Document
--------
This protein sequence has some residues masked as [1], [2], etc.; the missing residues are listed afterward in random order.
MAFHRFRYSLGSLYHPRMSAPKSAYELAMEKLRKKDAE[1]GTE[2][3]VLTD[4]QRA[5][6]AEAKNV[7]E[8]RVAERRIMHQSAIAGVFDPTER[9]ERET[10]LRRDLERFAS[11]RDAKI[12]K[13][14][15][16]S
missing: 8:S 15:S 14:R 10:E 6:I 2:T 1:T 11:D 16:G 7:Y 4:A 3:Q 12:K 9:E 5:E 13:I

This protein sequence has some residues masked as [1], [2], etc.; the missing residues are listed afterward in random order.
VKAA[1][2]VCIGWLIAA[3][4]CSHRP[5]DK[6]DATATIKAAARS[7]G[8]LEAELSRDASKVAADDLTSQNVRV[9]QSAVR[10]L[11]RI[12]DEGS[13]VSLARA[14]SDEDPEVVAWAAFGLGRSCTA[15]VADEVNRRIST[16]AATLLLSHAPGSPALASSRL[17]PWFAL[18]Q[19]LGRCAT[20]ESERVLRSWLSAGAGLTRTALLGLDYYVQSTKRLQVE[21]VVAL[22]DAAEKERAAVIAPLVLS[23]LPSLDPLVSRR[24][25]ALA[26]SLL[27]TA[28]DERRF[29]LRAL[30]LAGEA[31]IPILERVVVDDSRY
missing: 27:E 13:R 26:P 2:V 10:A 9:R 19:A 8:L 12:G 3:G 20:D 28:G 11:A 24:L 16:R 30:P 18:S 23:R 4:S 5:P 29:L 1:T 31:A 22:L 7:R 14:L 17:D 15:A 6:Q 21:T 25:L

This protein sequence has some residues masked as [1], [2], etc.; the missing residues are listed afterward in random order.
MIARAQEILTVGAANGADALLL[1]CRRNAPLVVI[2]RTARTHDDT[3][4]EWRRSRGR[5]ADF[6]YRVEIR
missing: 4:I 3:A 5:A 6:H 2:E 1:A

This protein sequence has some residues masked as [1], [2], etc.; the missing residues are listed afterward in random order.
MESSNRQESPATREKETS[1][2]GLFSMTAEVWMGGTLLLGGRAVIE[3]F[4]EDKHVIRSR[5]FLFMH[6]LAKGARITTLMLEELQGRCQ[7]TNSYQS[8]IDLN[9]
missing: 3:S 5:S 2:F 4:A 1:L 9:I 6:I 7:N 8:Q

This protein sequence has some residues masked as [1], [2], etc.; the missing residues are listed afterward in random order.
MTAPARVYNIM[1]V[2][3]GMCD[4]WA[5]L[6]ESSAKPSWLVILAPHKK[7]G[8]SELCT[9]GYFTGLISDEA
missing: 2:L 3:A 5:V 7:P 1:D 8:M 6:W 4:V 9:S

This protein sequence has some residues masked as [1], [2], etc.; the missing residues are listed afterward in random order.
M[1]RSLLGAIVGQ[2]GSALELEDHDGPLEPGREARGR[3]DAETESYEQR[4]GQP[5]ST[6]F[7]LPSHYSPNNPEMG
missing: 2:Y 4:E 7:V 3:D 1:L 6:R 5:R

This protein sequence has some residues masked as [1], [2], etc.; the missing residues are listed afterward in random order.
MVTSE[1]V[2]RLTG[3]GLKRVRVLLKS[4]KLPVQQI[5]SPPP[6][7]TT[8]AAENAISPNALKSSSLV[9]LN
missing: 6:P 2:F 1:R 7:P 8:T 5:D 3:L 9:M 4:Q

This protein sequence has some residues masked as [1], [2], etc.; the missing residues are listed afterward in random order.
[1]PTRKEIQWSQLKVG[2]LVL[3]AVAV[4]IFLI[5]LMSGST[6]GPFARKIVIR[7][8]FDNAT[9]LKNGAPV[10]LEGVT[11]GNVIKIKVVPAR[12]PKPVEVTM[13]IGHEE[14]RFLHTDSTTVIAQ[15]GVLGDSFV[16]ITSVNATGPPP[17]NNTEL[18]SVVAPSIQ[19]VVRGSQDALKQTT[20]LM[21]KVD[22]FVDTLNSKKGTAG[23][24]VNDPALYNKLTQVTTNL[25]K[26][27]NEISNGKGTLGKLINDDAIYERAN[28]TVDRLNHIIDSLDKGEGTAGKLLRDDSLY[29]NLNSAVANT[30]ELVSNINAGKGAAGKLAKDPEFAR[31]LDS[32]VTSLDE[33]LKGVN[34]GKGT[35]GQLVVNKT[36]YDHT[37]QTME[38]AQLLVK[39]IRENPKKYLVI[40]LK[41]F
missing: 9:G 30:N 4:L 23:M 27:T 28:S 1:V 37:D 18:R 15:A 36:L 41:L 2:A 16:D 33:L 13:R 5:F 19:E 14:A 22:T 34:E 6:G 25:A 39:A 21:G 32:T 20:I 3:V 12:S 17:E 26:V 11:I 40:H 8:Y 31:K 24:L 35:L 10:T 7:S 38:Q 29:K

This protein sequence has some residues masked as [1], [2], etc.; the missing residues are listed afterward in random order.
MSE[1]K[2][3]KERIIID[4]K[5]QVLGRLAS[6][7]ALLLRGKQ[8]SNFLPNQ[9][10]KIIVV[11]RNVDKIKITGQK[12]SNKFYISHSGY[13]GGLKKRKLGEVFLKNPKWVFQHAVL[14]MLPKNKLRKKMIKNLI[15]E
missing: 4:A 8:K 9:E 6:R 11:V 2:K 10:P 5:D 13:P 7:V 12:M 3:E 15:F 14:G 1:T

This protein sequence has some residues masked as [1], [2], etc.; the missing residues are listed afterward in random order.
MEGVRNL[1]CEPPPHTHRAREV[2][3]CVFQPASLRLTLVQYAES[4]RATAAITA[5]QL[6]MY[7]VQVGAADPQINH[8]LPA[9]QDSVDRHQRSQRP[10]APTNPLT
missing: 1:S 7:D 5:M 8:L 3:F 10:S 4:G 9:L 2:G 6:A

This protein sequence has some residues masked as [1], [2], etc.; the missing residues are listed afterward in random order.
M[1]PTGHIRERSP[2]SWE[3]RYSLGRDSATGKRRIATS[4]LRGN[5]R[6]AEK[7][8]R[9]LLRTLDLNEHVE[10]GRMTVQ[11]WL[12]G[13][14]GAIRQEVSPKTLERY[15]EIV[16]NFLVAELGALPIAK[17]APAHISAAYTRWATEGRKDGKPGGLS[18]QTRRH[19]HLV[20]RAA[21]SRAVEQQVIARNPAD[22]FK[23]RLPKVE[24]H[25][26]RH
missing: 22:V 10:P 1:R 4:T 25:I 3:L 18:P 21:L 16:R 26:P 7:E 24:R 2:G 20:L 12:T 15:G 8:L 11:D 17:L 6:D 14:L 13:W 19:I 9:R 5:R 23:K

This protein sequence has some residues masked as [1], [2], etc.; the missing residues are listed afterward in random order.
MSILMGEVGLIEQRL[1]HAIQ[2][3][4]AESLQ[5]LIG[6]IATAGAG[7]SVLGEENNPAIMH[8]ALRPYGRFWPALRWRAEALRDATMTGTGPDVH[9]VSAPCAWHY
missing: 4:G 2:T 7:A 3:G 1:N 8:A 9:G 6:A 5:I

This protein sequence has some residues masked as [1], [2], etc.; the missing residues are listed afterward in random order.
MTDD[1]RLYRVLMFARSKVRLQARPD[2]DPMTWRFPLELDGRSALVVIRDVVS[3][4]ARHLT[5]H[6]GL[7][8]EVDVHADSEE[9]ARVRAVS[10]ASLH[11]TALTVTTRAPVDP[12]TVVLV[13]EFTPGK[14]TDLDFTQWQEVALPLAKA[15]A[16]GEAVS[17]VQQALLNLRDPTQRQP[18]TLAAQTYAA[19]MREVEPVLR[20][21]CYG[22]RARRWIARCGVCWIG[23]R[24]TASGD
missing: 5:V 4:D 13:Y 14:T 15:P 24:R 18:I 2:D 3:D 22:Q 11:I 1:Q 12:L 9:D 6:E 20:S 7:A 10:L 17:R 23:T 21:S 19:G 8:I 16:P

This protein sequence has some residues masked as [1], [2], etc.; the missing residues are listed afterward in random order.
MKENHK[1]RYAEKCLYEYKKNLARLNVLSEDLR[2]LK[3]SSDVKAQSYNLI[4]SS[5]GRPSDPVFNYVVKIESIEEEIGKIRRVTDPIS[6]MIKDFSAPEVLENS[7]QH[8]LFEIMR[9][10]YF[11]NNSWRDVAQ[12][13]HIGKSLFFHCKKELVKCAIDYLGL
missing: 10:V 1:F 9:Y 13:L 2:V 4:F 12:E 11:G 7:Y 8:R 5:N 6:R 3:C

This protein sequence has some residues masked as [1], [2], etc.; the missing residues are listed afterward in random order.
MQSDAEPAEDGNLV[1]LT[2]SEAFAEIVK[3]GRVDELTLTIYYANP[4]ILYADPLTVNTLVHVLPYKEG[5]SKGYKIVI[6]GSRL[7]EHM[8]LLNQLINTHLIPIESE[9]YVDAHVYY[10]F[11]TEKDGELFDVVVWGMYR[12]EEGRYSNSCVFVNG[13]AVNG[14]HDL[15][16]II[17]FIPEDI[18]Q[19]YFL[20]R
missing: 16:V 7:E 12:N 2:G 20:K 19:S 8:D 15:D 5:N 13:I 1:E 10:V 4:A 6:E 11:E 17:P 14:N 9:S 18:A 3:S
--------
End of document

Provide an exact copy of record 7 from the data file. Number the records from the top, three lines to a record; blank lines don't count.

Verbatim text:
This protein sequence has some residues masked as [1], [2], etc.; the missing residues are listed afterward in random order.
MVTSE[1]V[2]RLTG[3]GLKRVRVLLKS[4]KLPVQQI[5]SPPP[6][7]TT[8]AAENAISPNALKSSSLV[9]LN
missing: 6:P 2:F 1:R 7:P 8:T 5:D 3:L 9:M 4:Q